I'm not Eric Koreen.
I'm not Doug Smith.
I'm not Duane Watson and hell, I'm not compatriot Scott Campsall.
All of the above spent significant time around the Toronto Raptors this past season as credentialed media, whereas for the first time in about six seasons, I failed to make a locker room appearance at the ACC.
And that brings me to last Wednesday night. Raptors vs Celtics. Final game of the season.
During the game, I was critical of Raptors' play-by-play man, Matt Devlin, for doling out heaping upon heaping of praise for the club's play through its final five games, and what he perceived to be big steps in the right direction for the entire franchise.
To that end I tweeted:
@RaptorsHQ: If you're a longtime
#Raptors fan, this is the point you mute the broadcast. Pretty tough to hear some of the Matt and Leo spin right now.
Devlin took notice and responded with:
And to a certain extent, he was right.
As noted to start this piece, I wasn't physically around the team this year, so indeed, I wasn't there to see many of the on-court and off-court developments that only close team observers are privy to.
But what I was privy to was a fifth-straight playoffless season for the Raptors,and another round of "we're not that far off talk" from management and MLSE employees alike.
There's a reason so many of the comments on the site this year took on a negative tone after a few weeks of the 2012-13 campaign; fans had seen this movie before.
And very recently, as in, oh, the past five seasons to a large extent.
So my response to Devlin was for him to don the shoes of your average long-time Raptors' fan for a second. I understand quite well that it's his job to try and get fans excited for next season and play up the potential positives of the club, but after five years the "next year will be different" talk rings pretty hollow.
It's the old, "don't put lipstick on a pig..." expression.
Devlin noted that the team had made dramatic improvements post Chris Bosh but to me, winning percentages of 27, 35 and 42 per cent are hardly giant leaps forward. In my books, Golden State going from 23 wins last year to 47 this season qualifies as dramatic. Or the Raptors in Bryan Colangelo's first season jumping up to 47 wins as well, after winning twenty less the year before.
Maybe we were talking apples and oranges here but to me, the big picture is what's important in the end. The club can show all the "dramatic improvement" in the locker room that it wants, or even in terms of on-court chemistry, but if you're missing the playoffs yet again...
Put it this way.
Was this season not in many ways a near disaster?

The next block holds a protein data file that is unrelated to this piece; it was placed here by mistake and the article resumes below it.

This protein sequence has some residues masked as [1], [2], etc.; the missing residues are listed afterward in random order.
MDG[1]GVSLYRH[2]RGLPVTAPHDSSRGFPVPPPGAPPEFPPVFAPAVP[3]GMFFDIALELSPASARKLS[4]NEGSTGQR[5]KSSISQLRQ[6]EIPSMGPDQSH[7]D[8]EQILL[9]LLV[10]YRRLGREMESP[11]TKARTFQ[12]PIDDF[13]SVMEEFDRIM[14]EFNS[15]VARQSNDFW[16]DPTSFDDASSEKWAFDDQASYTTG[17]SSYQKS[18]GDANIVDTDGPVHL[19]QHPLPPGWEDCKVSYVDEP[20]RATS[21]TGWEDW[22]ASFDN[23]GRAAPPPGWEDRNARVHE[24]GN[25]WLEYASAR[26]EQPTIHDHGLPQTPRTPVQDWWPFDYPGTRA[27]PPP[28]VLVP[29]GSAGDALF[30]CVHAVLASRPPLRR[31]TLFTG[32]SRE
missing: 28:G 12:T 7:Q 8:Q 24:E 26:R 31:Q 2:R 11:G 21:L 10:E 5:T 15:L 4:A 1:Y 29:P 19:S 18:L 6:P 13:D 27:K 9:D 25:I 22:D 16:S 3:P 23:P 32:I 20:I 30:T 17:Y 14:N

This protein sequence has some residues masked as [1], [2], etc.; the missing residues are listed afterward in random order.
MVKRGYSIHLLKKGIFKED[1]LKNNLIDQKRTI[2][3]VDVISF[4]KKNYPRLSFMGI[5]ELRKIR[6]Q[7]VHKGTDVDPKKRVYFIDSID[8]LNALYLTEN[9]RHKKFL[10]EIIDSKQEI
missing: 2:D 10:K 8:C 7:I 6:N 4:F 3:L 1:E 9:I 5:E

Even the glass half-full type would have to acknowledge that Dwane Casey's second season was hardly a step up from his first, Kyle Lowry failed to meet expectations, Landry Fields (regardless of why) had a bust of a campaign, Terrence Ross (dunk contest aside) failed to distinguish himself, and Linas Kleiza was essentially an extra security guard.
Sebastian Telfair now looks like a waste of a second-round draft pick, Alan Anderson decided to let his inner Kobe shine through, and let's not even talk about Dominic McGuire.
Even the team's top offensive options at year's end, DeMar DeRozan and Rudy Gay, hardly separated themselves from the pack. DeRozan did show statistical improvement over last season, but only by a hair (some categories remained exactly the same in fact), and still sports a PER that's basically at the league average.
Gay up until the season's final few games looked to be on course for career lows in a number of statistical categories, and per the National Post's Bruce Arthur, apparently needs glasses.
Then there's that Primo Pasta guy, the one who failed to meet the already ridiculously low expectations I had set for him prior to the season by destroying what little trade value he had.
Obviously Amir Johnson and Jonas Valanciunas were the overwhelming bright spots, with a bit of Quincy Acy mixed in for good measure, but when the vast majority of the roster qualifies for the "disappointing list," well, again, it's pretty hard to feel great about next season.
And that's not getting into maxed out rosters, a lack of draft picks, lack of elite talent, and potential Coach/GM philosophy issues.
Yep, it's all smooth sailing into the 2013-14 season!
Really, this all comes back now to Mr. Colangelo. Nearly everything mentioned above is a product of his regime and while he still thinks he's got the team pointed in the right direction, many, including myself, would disagree.
The Toronto Sun's Ryan Wolstat penned a blazing piece yesterday systematically noting why a change at the top is needed, and I'll likely add some of my own additional rationale in a piece later this week. There's a litany of reasons why change is well overdue, and unfortunately many of these reasons also tie directly into why it's so hard to be extremely optimistic about this club going into next season.
As Bruce Arthur pointed out in his article yesterday discussing Colangelo's future, the Toronto Raptors dwell in the same apartment every year, and whether the furniture is changed, the end result is really the same. This franchise needs to completely relocate to a new apartment and to do that, it means parting ways with the current management that's in place.
Only then do I get the feeling that we'll see some optimism return, and fans, especially here at the HQ, looking forward to discussing something other than another season that's over by the time February rolls around.